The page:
1869 GUBERNATORIAL CAMPAIGN SPEECH
August 13, 1869
Platform at the Courthouse
MR. PRESIDENT, LADIES AND GENTLEMEN—A candidate, while traversing the State to make speeches, gents accustomed to hear all sorts of complimentary things said of himself; but this is the first time I have had the fortune to hear myself called good-looking.
I have been assailed in two leading articles in the central organ of the Democratic Party, charging me with being an enemy of the public schools, and this because I drew attention to the great number of acts passed by the Democratic General Assembly, authorizing City Councils, County Commissioners, and other local authorities, to increase local taxation and local debts. I did not take exception to any measures in reference to schools. I said expressly that many of these acts were wise, and called for by public opinion. What I objected to was the extraordinary number of such acts, and the large amount of taxation and indebtedness which they authorized. What I believed to be just grounds of complaint is the manner in which all these different taxes were filled up, until the aggregate seemed likely to become an unbearable burden.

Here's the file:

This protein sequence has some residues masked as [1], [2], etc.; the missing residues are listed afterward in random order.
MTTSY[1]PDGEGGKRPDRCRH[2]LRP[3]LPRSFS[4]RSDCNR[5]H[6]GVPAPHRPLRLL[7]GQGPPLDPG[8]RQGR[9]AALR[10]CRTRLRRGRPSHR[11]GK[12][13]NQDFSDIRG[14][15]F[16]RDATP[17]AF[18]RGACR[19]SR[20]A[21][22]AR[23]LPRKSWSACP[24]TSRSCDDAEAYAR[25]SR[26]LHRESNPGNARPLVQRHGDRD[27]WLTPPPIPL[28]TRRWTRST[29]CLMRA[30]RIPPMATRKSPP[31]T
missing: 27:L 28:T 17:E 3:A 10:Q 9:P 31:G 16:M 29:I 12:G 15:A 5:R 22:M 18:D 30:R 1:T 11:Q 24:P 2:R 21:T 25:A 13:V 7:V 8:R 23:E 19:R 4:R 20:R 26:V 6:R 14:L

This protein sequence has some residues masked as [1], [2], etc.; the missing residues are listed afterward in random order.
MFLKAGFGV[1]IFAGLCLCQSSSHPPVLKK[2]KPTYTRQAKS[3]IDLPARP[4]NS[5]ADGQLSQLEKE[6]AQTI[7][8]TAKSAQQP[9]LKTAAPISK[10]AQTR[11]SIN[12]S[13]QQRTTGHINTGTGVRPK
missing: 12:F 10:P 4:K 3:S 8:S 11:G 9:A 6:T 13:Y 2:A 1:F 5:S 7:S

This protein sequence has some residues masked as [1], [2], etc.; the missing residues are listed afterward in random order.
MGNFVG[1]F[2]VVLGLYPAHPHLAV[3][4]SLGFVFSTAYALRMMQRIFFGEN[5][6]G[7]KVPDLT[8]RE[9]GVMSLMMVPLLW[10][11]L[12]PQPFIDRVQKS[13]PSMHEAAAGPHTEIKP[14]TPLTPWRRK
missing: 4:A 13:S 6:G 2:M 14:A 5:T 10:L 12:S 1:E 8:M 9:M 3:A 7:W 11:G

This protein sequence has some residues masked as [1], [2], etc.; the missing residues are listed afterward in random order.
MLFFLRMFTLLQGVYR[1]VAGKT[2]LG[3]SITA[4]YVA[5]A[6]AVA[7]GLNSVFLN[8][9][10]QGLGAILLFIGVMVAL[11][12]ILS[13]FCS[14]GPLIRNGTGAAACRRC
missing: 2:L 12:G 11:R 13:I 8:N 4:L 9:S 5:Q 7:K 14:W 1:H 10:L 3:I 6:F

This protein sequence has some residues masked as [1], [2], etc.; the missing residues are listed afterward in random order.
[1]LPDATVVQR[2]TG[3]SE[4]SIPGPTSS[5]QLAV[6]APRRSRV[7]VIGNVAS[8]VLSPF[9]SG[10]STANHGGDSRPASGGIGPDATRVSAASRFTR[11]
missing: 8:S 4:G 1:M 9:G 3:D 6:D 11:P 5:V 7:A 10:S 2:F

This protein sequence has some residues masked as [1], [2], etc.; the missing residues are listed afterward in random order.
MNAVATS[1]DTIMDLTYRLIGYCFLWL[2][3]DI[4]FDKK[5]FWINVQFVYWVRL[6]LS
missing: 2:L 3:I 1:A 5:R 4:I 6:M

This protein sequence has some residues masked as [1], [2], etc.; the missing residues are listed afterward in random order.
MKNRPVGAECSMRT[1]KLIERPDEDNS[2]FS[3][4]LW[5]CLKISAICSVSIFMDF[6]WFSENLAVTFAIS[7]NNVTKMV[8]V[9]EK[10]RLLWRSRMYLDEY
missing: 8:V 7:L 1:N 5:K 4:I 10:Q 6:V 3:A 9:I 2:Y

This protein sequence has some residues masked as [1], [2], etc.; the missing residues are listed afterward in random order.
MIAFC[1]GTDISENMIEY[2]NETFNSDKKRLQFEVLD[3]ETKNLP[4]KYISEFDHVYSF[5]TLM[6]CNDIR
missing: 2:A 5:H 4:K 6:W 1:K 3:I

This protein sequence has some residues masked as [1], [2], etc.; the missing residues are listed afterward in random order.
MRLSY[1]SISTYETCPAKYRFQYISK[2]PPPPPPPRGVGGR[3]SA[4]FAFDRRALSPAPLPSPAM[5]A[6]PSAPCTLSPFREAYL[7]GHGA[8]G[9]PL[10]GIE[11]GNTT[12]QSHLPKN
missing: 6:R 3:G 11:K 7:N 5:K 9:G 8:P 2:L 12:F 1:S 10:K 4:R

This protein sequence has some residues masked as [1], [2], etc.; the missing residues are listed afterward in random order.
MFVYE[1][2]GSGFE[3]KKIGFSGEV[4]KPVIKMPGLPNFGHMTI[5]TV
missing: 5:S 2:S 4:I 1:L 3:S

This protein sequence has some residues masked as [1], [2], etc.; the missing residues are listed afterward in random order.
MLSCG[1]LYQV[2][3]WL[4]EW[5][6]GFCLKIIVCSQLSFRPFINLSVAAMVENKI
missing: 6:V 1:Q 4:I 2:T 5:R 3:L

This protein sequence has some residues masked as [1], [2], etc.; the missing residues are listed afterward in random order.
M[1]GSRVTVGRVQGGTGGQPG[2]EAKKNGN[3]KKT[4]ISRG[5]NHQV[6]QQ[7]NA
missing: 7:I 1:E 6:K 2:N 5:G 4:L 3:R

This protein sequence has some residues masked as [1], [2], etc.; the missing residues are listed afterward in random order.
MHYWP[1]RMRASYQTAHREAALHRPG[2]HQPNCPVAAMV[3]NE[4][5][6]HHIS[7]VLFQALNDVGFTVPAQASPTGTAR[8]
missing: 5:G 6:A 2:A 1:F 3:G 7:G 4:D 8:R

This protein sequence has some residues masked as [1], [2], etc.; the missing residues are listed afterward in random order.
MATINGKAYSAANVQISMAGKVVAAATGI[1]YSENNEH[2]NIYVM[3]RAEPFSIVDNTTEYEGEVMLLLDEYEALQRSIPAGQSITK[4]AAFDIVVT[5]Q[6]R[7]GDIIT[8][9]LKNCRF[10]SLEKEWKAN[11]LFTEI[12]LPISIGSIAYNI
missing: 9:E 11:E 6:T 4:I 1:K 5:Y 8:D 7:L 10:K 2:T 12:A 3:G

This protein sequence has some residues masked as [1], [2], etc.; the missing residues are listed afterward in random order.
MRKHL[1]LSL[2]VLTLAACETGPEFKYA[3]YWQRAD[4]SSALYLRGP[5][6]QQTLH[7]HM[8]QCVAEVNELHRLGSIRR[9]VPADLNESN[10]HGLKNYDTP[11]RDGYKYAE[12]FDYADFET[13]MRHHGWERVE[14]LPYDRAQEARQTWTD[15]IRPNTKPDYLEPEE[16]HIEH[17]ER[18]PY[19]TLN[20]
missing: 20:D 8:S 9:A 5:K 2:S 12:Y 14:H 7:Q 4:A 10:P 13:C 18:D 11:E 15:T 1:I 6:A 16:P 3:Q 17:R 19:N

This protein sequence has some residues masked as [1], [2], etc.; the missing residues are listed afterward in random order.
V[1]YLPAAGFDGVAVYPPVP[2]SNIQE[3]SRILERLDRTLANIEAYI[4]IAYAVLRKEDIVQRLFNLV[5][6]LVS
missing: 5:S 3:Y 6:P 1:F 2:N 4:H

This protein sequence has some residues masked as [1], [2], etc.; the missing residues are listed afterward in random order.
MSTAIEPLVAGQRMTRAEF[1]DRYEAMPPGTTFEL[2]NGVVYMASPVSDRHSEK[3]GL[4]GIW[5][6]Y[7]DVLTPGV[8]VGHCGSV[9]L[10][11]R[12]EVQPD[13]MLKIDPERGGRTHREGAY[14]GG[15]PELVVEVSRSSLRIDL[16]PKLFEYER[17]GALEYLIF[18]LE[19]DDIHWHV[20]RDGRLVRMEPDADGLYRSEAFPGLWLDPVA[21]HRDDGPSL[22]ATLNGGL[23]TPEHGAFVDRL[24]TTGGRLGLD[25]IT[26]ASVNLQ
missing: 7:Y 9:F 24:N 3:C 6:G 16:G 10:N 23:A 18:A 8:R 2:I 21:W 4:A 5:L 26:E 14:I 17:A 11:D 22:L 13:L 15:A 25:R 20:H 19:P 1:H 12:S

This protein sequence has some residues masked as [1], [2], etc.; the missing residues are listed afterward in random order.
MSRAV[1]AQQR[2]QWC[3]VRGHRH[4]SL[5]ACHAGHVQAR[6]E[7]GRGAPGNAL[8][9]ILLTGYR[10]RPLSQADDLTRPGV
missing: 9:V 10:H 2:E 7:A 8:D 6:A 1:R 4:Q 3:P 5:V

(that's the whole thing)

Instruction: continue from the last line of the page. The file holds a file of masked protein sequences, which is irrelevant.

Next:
In regard to the far-fetched charge that I am opposed to the public schools I have this to say: there may be a doubt as to the course the Democratic party of Ohio and its candidates for executive and legislative offices will take on the important question in relation to the public schools, in case they are invested with power; but there is no doubt about the position of the Republican party and its candidates, myself included. We mean to maintain the present American system of education by means of free schools, established and supported at the public expense. We mean to oppose the establishment of a system for the education of the youth of the State in the peculiar doctrines of any religious sect, in whole or in part, at the public expense. We believe that the separation of the State from the Church requires also the separation of the public schools from all sectarian control. Popular education is the brightest star in our civil firmament, and we don’t want it blotted out, or its luster dimmed.